Tesla has released a rare update on 4680 battery cell production, which is critical to launching the automaker’s upcoming new electric vehicle programs.

The company confirms that there’s still some work to do.

The 4680 battery cell was unveiled at Tesla’s Battery Day in September 2020.

The automaker presented several new pieces of technology that combined together result in a more energy-dense cell that could reduce costs by 50%.

One of the most significant improvements that 4680 cells bring to the table is the ability to build a structural battery pack that makes the pack part of the vehicle structure – reducing parts, weight, and cost.

Tesla has been running a pilot factory for the new battery cell in Fremont where CEO Elon Musk has been guiding reaching a production capacity of 10 GWh by the end of 2021.

Today, with the release of its Q2 2021 financial results, Tesla released a rare update about its progress toward that goal:

We have successfully validated performance and lifetime of our 4680 cells produced at our Kato facility in California. We are nearing the end of manufacturing validation at Kato: field quality and yield are at viable levels and our focus is now on improving the 10% of manufacturing processes that currently bottleneck production output. While substantial progress has been made, we still have work ahead of us before we can achieve volume production. Internal crash testing of our structural pack architecture with a single-piece front casting has been successful.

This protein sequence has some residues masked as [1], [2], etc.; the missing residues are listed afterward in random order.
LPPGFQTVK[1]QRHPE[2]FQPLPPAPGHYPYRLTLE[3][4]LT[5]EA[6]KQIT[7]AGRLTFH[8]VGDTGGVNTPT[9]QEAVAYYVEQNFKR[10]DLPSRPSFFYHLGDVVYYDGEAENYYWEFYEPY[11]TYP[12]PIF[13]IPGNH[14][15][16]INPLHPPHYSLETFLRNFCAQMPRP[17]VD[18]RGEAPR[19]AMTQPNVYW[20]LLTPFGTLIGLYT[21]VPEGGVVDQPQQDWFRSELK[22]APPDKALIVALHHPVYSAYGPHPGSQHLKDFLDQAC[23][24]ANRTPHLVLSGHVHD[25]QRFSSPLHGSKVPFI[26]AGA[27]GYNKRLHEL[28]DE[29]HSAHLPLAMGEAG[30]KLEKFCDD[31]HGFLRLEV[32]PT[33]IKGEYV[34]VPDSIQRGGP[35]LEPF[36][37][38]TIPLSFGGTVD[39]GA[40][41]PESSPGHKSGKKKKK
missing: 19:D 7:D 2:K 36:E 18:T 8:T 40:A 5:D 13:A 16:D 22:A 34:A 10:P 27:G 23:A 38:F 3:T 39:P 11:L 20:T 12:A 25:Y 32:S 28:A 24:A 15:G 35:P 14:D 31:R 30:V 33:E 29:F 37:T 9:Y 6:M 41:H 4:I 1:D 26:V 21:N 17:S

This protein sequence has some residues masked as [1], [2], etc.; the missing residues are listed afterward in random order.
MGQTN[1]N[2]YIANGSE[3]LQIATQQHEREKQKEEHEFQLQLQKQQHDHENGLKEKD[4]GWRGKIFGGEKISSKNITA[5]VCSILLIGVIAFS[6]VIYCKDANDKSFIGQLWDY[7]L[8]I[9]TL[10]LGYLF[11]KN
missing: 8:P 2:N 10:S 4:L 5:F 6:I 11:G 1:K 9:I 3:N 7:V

In short, Tesla managed to get some progress done, but they still have more work to do before achieving any volume production.

The 4680 battery cell is expected to power several of Tesla’s upcoming new vehicle programs, including Tesla Semi and Model Y, produced at Gigafactory Texas and Berlin.

Once Tesla has figured production at the Kato facility, it is expected to deploy high volume 4680 battery cell capacity at those new factories under construction.

Tesla has previously disclosed 4680 battery production goals of 100 GWh by 2023 and 3,000 GWh by 2030.

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